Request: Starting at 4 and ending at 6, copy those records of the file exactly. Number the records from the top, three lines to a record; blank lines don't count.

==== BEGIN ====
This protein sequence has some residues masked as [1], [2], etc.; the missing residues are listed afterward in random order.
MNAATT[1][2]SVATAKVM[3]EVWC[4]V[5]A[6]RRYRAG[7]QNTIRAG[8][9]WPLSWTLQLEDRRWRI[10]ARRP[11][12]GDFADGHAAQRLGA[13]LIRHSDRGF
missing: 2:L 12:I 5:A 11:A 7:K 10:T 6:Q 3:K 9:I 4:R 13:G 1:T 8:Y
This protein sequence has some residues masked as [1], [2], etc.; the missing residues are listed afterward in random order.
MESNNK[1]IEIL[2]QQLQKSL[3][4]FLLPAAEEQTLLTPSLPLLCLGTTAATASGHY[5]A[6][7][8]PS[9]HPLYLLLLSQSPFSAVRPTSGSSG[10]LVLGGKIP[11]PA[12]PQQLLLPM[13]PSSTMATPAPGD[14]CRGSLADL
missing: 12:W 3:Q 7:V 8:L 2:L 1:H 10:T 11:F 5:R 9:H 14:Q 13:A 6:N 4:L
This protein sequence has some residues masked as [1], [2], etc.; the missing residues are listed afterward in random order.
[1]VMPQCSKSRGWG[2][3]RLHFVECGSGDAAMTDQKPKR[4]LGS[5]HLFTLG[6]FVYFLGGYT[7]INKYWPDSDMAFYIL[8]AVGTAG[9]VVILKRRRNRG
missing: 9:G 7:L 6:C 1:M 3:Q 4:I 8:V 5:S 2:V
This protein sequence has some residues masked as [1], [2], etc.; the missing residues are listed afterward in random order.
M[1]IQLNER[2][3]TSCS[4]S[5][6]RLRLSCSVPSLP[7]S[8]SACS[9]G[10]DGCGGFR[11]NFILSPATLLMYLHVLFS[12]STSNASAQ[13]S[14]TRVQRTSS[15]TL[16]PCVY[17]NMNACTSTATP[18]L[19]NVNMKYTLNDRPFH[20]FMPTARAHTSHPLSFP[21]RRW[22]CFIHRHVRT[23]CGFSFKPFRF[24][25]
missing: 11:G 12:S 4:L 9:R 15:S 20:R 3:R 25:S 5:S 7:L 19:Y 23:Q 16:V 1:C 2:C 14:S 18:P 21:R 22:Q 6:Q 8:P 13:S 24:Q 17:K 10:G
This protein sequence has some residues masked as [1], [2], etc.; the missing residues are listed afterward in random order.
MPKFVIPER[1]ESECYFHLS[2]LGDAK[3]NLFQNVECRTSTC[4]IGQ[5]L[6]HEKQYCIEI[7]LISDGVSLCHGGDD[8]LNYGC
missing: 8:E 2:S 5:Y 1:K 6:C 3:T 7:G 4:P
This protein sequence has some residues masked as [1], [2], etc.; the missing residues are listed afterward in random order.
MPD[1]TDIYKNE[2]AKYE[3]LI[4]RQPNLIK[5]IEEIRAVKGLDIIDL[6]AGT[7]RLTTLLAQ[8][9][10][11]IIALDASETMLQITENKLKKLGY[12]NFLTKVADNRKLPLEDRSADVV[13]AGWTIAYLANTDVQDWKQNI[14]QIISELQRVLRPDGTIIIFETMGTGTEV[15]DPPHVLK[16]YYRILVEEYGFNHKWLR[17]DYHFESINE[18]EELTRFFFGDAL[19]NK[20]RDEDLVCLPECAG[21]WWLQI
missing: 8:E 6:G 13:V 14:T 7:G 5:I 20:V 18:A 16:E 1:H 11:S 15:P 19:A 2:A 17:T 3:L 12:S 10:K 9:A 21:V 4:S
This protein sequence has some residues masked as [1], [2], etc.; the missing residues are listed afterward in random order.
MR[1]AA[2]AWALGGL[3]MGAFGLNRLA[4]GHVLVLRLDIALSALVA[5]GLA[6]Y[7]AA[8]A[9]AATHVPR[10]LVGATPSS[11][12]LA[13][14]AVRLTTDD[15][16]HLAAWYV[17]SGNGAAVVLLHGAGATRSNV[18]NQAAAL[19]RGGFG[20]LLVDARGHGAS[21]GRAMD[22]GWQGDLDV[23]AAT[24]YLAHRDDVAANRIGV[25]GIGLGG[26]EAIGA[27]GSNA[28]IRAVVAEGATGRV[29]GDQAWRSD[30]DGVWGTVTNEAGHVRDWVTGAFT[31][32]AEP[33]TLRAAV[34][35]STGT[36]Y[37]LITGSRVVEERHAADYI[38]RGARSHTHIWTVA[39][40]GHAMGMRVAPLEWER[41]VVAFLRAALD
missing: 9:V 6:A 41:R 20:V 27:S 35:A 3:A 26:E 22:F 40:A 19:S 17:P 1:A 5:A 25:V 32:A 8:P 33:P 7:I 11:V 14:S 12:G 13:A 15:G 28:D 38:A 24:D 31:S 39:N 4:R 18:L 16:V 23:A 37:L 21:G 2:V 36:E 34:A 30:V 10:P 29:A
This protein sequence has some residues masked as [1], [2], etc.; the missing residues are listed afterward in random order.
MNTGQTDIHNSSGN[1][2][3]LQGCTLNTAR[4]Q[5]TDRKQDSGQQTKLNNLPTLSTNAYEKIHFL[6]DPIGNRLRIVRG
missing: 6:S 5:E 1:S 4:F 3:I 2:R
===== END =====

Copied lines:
This protein sequence has some residues masked as [1], [2], etc.; the missing residues are listed afterward in random order.
M[1]IQLNER[2][3]TSCS[4]S[5][6]RLRLSCSVPSLP[7]S[8]SACS[9]G[10]DGCGGFR[11]NFILSPATLLMYLHVLFS[12]STSNASAQ[13]S[14]TRVQRTSS[15]TL[16]PCVY[17]NMNACTSTATP[18]L[19]NVNMKYTLNDRPFH[20]FMPTARAHTSHPLSFP[21]RRW[22]CFIHRHVRT[23]CGFSFKPFRF[24][25]
missing: 11:G 12:S 4:L 9:R 15:S 20:R 3:R 25:S 5:S 7:L 19:Y 23:Q 16:V 1:C 2:C 14:S 18:P 21:R 22:Q 6:Q 8:P 13:S 24:Q 17:K 10:G
This protein sequence has some residues masked as [1], [2], etc.; the missing residues are listed afterward in random order.
MPKFVIPER[1]ESECYFHLS[2]LGDAK[3]NLFQNVECRTSTC[4]IGQ[5]L[6]HEKQYCIEI[7]LISDGVSLCHGGDD[8]LNYGC
missing: 8:E 2:S 5:Y 1:K 6:C 3:T 7:G 4:P
This protein sequence has some residues masked as [1], [2], etc.; the missing residues are listed afterward in random order.
MPD[1]TDIYKNE[2]AKYE[3]LI[4]RQPNLIK[5]IEEIRAVKGLDIIDL[6]AGT[7]RLTTLLAQ[8][9][10][11]IIALDASETMLQITENKLKKLGY[12]NFLTKVADNRKLPLEDRSADVV[13]AGWTIAYLANTDVQDWKQNI[14]QIISELQRVLRPDGTIIIFETMGTGTEV[15]DPPHVLK[16]YYRILVEEYGFNHKWLR[17]DYHFESINE[18]EELTRFFFGDAL[19]NK[20]RDEDLVCLPECAG[21]WWLQI
missing: 8:E 6:G 13:V 14:T 7:G 5:I 20:V 18:A 16:E 1:H 11:S 15:P 19:A 2:A 17:T 3:L 12:S 10:K 9:A 21:V 4:S